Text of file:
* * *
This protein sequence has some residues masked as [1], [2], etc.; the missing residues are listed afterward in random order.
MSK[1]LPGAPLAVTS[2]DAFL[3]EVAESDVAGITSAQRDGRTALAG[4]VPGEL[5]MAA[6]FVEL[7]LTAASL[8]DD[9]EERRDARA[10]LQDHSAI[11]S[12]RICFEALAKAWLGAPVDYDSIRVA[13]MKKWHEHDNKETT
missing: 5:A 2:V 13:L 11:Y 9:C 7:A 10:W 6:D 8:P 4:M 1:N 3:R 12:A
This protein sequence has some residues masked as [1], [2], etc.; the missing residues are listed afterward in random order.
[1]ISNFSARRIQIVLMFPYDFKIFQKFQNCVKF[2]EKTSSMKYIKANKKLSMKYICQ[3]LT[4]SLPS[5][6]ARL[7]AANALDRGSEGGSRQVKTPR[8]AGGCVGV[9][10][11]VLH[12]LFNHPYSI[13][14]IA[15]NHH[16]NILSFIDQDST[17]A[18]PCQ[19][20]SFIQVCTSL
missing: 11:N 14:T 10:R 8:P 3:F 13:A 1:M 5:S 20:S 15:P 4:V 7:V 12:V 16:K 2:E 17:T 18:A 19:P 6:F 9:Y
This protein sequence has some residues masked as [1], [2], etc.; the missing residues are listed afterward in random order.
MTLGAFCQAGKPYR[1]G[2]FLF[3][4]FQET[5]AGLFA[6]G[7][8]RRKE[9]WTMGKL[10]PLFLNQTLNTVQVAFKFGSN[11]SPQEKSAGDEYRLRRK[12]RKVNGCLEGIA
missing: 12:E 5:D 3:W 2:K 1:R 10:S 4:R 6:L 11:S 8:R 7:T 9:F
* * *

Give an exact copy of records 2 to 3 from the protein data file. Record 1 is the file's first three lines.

This protein sequence has some residues masked as [1], [2], etc.; the missing residues are listed afterward in random order.
[1]ISNFSARRIQIVLMFPYDFKIFQKFQNCVKF[2]EKTSSMKYIKANKKLSMKYICQ[3]LT[4]SLPS[5][6]ARL[7]AANALDRGSEGGSRQVKTPR[8]AGGCVGV[9][10][11]VLH[12]LFNHPYSI[13][14]IA[15]NHH[16]NILSFIDQDST[17]A[18]PCQ[19][20]SFIQVCTSL
missing: 11:N 14:T 10:R 8:P 3:F 13:A 1:M 5:S 20:S 15:P 4:V 7:V 12:V 16:K 2:E 17:T 18:A 19:P 6:F 9:Y
This protein sequence has some residues masked as [1], [2], etc.; the missing residues are listed afterward in random order.
MTLGAFCQAGKPYR[1]G[2]FLF[3][4]FQET[5]AGLFA[6]G[7][8]RRKE[9]WTMGKL[10]PLFLNQTLNTVQVAFKFGSN[11]SPQEKSAGDEYRLRRK[12]RKVNGCLEGIA
missing: 12:E 5:D 3:W 2:K 1:R 10:S 4:R 6:L 11:S 8:R 7:T 9:F